Winter Institute


30 in stock



This Winter Institute includes all 9 modules of the WAESN Ethnic Studies PD series and up to 18 free clock hours.

  1. Historicizing Race and Contextualizing Anti-Blackness

A crash course on the origins of race in “anthropology,” this module connects the past 400 years to the present by comparing primary source documents during the European Enlightenment with modern media portrayals of Black people to create a timeline of race and anti-Blackness.

  1. Pulling the Weeds; Rooting out Whiteness in the Classroom

Before transforming pedagogy, educators must take an inventory of their current practices and pull the weeds that are preventing them from implementing a culturally sustaining praxis. 

  1. Dispelling Myths of Multiculturalism

In this introductory level module, we learn what ethnic studies is not and begin to understand what it is from the perspectives of students and ethnic studies scholars, Dr. Duncan-Andrade and Dr. Acosta.

  1. “Isms” Exploring Oppression and Intersectionality

Ethnic studies must include an intersectional approach to understanding identity, agency, power, and oppression. In this module, we bring it all the way back to Dr. Kimberlé Crenshaw and to remind us intersectionality is about intersecting oppressions, and not everyone has them.

  1. What Does Liberatory Education Look Like? 

In Module 5 we begin to think about what liberatory education looks like in practice and challenge the claim that ethnic studies is “radical” by understanding how liberatory education has progressed and how liberatory education is student-centered. We also consider the impact of the white gaze on liberatory education.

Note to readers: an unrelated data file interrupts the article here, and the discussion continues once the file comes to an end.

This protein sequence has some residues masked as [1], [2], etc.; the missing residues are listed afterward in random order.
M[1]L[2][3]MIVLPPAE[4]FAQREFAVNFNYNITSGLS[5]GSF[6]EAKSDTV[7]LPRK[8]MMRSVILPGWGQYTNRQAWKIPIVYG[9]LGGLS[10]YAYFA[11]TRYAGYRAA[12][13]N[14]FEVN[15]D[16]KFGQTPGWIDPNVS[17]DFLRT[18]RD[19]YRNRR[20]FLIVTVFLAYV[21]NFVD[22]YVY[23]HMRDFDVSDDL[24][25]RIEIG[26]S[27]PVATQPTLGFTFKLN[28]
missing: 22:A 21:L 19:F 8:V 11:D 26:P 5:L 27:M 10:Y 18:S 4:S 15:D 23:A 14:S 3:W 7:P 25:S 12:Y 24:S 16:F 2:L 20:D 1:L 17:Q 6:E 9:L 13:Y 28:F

1. Ontological Distance; The Educator’s Answer to Opportunity Gaps

Education doesn’t meet the needs of BIPOC students. To fix this, we must turn inward, not outward. The ontological distance is a framework created by Dr. Dominguez. We use it to identify where we are in our praxis, where we want to be, and how to get there.

  1. Critical Race Theory; Levels of Oppression

Using systems theory, we map Dr. Jones’ Levels of Oppression framework and identify our role in systemic racial oppression. Understanding how the three levels of oppression function in a systems model shows us exactly where to disrupt systemic racial oppression.

  1. Culturally Sustaining (and Disruptive) Pedagogies

Following the lead of Dr. Ladson-Billings and Dr. San Pedro, we interrogate contemporary applications of culturally responsive teaching and examine our own praxis for what Dr. Ladson-Billings calls the “Three Corruptions of CRP.” We then examine our praxis to understand how we intentionally disrupt and confront whiteness.

  1. Ethnic Studies Frameworks and Content (new frameworks created by WAESN)

Module 9 is all about the WAESN frameworks! WAESN has created 13, content-specific, curricular frameworks to support educators in implementing the learning from this series and creating their own ethnic studies content.

Educators who engage in this PD series will be able to begin to contextualize anti-Blackness, race, anti-Black bias, racism, all forms of oppression at all levels (interpersonal, internalized, institutional, and systemic); identify pedagogical practices that perpetuate oppression and transform their praxis into liberatory education; identify and create culturally relevant and sustaining curricula and instructional practice that is student-centered and led, re-humanizing, indigenized, and reflective.


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